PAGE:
The new episode of the weekly podcast Honest Theology is now available for viewing. This week’s episode contains:
-a devotion in Isa 2:22 regarding the pitfalls of regarding too highly celebrity preachers/theologians
-a demonstration of how to do a word study by examining the semantic field of a given word (in this case, ‘morphe’ from Phil 2:6-7)
-suggestions of honest commentaries for the Gospel of Luke
-exegesis of Rev 1:7-10a
Hope you enjoy the show!
Philippians 2:11- “and that every tongue will confess that Jesus Christ is Lord, to the glory of God the Father” (καὶ πᾶσα γλῶσσα ἐξομολογήσηται ὅτι κύριος Ἰησοῦς Χριστὸς εἰς δόξαν θεοῦ πατρός)
Every tongue will profess that Jesus Christ is the kurios. This draws together two important images. First of all, any talk concerning “being exalted by God” paired with the title of “lord” strongly suggests an allusion to Psa. 110:1, where God exalts the human lord to his right hand. Secondly, in the Roman colony of Philippi the current reigning kurios was the emperor Nero. This fact suggests that Paul is deliberately and subversively giving titles and claims to Jesus which most of his audience would have assumed belonged to Caesar. Consider the following data:
1. Phil. 2:6-11 offers Christ the universal authority given by God. This was a direct challenge to the emperor. A local inscription in Greece states, “Nero, the Lord of all the world.” Therefore, the suggestion that every knee will bow to Jesus would certainly include the knee of Nero, a quite dangerous thing to say in the imperial world.
2. The authority of Jesus was granted to him by God. The emperors of Rome did not possess authority in themselves. They claimed that the previous emperor, now deceased, had bestowed the authority and power unto the current ruler (i.e. Nero).
3. The claim that glory is given to God the Father was also controversial for Paul’s audience. Augustus was named Pater Patriae (“father of the fatherland”). The Apostle Paul argues otherwise.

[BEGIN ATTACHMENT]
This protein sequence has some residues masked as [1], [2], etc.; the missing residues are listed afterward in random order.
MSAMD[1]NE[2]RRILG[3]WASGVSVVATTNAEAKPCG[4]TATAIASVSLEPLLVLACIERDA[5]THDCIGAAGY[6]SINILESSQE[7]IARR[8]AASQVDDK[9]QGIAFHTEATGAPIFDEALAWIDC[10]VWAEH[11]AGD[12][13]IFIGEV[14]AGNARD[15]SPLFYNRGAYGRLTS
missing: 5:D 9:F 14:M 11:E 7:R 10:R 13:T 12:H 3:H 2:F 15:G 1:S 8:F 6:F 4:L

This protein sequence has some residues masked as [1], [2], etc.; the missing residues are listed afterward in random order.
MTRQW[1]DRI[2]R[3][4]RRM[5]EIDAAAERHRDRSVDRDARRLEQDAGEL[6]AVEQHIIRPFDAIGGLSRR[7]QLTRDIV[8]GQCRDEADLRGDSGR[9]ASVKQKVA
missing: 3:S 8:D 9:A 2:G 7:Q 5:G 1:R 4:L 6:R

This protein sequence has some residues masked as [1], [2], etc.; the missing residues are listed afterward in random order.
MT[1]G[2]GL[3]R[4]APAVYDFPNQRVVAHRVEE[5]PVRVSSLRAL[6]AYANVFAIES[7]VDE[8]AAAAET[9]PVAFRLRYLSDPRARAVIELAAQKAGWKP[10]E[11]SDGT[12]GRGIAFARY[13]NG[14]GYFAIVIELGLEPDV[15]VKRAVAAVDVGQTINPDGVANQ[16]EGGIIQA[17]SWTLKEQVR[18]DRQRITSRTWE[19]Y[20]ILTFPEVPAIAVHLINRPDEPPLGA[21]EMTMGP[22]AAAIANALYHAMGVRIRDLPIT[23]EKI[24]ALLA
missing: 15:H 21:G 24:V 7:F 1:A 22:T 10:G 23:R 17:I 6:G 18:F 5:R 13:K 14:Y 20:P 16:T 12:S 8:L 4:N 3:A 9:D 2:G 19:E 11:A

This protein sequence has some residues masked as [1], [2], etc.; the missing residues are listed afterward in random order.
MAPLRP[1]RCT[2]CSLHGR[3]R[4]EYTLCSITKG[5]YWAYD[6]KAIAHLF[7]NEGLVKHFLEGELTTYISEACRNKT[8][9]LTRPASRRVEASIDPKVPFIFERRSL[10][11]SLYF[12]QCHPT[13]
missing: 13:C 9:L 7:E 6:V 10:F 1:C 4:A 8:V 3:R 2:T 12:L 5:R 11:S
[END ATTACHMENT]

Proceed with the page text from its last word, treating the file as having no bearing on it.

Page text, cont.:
4. If Jesus is kurios, then Caesar is not. This title was commonly ascribed to various emperors in the first century CE, especially Nero. There is a deliberately subversive effort on the part of Paul.
As a footnote to our study, I should indicate that the worship and attention given to the exalted Jesus ultimately brings glory to the person of God the Father. This implies that the Father continually ranks as superior to Christ (cf. also 1 Cor. 3:23; 11:3; 1 Tim. 2:5).
Philippians 2:8-10 NASB “Being found in appearance as a man, He humbled Himself by becoming obedient to the point of death, even death on a cross. For this reason also, God highly exalted Him, and bestowed on Him the name which is above every name, so that at the name of Jesus EVERY KNEE WILL BOW, of those who are in heaven and on earth and under the earth”
Jesus demonstrated humility (same word in Greek as was used in 2:3) by becoming obedient to his vocation. This obedience was exercised unto the point of a martyr’s death, the death of the cross.
His obedient refusal to exploit his privileges and to live for God unto death will be a theme repeated in the epistle:
a. Epaphroditus (2:29-30)
b. of Paul himself (2:17; 3:7-12)
c. the Philippian believers (3:15-17, 20-21)
In response to Jesus’ obedience and taking the form of the servant, God has highly exalted him. This was initially demonstrated through resurrection. The reward of resurrection for faithfully giving up one’s privileges is also repeated:
a. Paul (3:11)
b. the Philippian believers (3:21)
Jesus was given, in his exaltation, the name above all other names. This name brings into submission every knee. The description resembles the totality of the dominion originally given to Adam: “rule over the fish of the sea and over the birds of the sky and over every living thing that moves on the earth” (Gen. 1:28). The rulership originally promised to Adam (but lost due to disobedience) has been reclaimed by Christ (due to obedience).